Biden administration wants to mandate limits on emissions, boost electric car sales by 2032

In the next decade, the cars and trucks we drive could all look drastically different as the Biden Administration is pushing for the highest emissions standards ever while looking towards a clean future.

The proposed regulation, announced Wednesday by the Environmental Protection Agency, would set tailpipe emissions limits for the 2027 through 2032 model years that are the strictest ever imposed — and call for far more new EV sales than the auto industry agreed to less than two years ago.

EPA Administrator Michael S. Regan said the emissions changes will propel the country while working to resolve issues with the climate.

"Together, today’s actions will accelerate our ongoing transition to a clean vehicle’s future, tackle the climate crisis head on, and improve air quality for communities all across the country," he said.

What is the EPA proposing?

The proposed tailpipe pollution limits don’t require a specific number of electric vehicles to be sold every year but instead mandate limits on greenhouse gas emissions. Depending on how automakers comply, the EPA projects that at least 60% of new passenger vehicles sold in the U.S. would be electric by 2030 and up to 67% by 2032.

What are auto-workers saying about the EPA plan?

In a statement, the United Auto Workers said it supports the move to fight climate change but will evaluate the plan.

The UAW went on to say "people who build cars for a living don’t do it because we’re passionate about combustion engines or electric vehicles. We do it because we’re passionate about our families and our communities. We can have both economic and climate justice—and that starts by ensuring that the electric vehicle industry is entirely unionized."

The EPA has a few years to make this goal a reality but Oakland University Associate Professor Chris Kobus said this strategy may not work.

"Really what this rule is going to do is it’s going to displace CO2 generated from auto emissions and put the onus on that to power plants. Overall, it doesn’t change a whole lot," he said.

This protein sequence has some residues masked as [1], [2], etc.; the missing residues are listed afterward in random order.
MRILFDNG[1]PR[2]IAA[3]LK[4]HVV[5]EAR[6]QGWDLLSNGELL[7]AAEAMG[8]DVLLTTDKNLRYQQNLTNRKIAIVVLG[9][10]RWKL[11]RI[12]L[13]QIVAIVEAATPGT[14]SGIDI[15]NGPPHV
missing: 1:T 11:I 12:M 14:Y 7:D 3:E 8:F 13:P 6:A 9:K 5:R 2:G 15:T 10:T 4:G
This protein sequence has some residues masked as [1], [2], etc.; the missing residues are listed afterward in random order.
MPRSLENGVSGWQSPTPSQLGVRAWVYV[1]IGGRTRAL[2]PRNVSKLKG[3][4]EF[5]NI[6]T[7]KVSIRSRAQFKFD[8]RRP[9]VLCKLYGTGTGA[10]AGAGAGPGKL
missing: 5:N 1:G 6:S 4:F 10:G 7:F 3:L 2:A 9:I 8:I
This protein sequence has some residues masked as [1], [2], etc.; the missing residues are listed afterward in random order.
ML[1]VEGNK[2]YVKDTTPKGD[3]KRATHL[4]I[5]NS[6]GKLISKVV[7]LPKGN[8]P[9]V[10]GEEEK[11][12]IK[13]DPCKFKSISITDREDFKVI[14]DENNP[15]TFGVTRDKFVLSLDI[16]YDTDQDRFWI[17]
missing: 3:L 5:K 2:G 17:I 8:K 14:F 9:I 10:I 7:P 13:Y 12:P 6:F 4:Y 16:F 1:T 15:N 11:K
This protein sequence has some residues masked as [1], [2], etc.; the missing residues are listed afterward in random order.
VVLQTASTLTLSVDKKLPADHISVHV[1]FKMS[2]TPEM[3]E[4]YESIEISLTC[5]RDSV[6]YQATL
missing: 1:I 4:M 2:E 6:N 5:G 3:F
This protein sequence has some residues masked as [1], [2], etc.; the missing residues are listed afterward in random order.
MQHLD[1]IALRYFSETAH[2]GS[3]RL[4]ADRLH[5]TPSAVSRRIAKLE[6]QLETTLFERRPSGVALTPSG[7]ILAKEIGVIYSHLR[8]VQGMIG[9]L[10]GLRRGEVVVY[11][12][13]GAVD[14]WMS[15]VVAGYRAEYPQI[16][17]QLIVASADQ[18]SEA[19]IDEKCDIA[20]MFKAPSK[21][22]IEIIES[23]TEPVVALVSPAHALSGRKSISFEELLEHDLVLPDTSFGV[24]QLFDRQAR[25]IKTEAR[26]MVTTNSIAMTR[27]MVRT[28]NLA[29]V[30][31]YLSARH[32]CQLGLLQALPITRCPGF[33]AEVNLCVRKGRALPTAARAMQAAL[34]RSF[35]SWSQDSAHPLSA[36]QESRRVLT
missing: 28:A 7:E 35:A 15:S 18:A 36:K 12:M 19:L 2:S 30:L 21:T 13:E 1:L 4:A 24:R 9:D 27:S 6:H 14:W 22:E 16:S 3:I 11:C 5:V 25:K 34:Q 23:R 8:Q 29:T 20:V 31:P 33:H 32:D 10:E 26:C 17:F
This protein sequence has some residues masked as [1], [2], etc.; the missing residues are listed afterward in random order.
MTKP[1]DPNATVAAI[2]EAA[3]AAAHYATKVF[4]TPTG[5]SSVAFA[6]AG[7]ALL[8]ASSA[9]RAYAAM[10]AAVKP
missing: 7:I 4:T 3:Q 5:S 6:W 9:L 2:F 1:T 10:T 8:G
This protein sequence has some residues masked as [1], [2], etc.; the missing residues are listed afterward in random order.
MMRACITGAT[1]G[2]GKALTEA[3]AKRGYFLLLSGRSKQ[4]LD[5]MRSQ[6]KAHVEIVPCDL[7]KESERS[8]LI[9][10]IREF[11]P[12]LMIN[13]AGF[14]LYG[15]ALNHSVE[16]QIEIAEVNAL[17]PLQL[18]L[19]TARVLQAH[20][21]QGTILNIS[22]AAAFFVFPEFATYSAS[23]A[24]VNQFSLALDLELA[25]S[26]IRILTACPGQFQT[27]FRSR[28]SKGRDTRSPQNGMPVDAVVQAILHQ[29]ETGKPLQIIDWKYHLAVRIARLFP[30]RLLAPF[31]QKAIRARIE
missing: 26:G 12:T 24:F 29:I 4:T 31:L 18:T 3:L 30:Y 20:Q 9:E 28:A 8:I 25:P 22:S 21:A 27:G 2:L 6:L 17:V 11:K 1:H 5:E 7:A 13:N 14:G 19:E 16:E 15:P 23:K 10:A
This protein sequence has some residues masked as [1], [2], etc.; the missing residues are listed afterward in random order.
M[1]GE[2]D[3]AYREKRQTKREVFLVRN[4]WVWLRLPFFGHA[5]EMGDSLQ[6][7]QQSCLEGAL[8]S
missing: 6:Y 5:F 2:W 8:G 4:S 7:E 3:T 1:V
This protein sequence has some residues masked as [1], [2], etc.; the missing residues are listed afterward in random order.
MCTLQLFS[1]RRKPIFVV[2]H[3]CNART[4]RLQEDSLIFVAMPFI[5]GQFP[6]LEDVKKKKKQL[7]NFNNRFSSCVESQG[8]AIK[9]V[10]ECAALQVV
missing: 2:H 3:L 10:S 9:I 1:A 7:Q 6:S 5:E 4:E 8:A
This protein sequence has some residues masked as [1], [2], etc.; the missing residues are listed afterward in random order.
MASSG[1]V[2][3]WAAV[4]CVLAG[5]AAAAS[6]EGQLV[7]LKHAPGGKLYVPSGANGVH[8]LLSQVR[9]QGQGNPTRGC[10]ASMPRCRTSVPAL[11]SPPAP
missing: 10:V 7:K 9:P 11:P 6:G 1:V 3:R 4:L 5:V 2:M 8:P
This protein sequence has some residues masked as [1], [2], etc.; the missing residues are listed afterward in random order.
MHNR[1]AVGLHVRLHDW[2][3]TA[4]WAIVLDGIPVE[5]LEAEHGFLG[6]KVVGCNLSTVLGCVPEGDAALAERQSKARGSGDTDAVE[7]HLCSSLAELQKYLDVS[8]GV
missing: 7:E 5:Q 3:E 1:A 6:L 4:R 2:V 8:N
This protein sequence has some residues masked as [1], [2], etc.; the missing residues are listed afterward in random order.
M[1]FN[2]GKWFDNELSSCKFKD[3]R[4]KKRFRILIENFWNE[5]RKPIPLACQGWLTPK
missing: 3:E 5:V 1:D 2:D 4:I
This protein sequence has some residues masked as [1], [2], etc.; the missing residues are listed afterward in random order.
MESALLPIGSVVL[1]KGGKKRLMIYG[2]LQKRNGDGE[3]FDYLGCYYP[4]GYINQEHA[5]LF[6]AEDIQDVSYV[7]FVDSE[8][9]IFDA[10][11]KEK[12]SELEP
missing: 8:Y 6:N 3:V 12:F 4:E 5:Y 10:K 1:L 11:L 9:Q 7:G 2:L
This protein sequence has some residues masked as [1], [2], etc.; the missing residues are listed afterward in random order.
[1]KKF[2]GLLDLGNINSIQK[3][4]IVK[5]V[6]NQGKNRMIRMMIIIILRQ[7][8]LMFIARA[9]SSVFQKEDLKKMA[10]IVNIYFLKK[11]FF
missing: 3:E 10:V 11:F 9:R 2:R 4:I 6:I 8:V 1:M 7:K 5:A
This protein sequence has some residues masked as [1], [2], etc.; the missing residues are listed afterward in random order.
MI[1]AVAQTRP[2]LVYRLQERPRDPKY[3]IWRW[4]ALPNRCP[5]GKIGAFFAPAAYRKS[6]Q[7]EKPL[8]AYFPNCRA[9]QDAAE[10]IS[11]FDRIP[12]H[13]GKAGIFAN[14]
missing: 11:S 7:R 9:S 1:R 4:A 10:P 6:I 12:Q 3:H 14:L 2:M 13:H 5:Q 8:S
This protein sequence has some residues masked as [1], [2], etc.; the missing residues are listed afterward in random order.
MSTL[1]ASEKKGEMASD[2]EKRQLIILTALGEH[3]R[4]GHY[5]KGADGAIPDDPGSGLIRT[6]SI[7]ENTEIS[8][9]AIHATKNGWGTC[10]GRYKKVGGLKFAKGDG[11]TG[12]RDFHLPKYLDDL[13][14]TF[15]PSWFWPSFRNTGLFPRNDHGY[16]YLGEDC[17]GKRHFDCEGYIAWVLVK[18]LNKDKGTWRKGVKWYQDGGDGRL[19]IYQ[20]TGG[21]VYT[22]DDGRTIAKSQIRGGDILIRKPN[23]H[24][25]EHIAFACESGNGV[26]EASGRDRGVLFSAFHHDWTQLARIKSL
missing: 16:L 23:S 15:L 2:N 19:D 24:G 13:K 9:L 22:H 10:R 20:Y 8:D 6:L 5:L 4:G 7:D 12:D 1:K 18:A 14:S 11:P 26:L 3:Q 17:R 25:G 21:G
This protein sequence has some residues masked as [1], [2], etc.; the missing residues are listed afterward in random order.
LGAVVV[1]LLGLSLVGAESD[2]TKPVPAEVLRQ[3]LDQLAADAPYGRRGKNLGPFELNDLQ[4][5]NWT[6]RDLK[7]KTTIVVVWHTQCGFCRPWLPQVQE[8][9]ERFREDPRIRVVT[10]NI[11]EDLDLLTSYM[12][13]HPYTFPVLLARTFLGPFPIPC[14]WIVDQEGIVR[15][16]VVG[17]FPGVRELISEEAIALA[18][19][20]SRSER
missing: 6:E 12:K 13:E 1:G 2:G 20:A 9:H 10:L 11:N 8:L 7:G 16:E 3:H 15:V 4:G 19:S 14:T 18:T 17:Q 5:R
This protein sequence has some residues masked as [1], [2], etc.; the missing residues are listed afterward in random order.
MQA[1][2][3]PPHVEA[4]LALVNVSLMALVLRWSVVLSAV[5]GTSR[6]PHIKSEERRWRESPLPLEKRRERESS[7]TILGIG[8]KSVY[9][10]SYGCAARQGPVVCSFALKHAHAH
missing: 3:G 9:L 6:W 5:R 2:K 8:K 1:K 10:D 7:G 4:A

Is the plan feasible and will it work?

Gas-powered cars are so ingrained in our day-to-day life that Kobus said they're likely not going anywhere, despite the pressure and families who may not be ready to go electric have reason to be concerned.

"I’m concerned. This is my field — energy. I’m concerned. I don’t see the internal combustion engine going away for many different reasons. This is trying to get something to the market way sooner than technologically capable," he said.

The new emissions standards will kick starting with model year 2027 cars and trucks. As for the hope of getting 2/3 of all cars sold electric in 2032, that's unlikely. One of the biggest reasons is we don’t yet have the reliable grid infrastructure yet. One thing we may see though is more households with one gas powered car and one electric car.

Today, EV's account for a little more than 7% of all cars on the road.

Many auto industry analysts say it will be difficult for automakers to meet the projected sales percentage. The consulting firm LMC Automotive, for instance, said new EV sales could reach 49% in 2032 but are unlikely to go above that, citing high prices for EVs compared with gas-powered cars.

Information from the Associated Press was used in this report.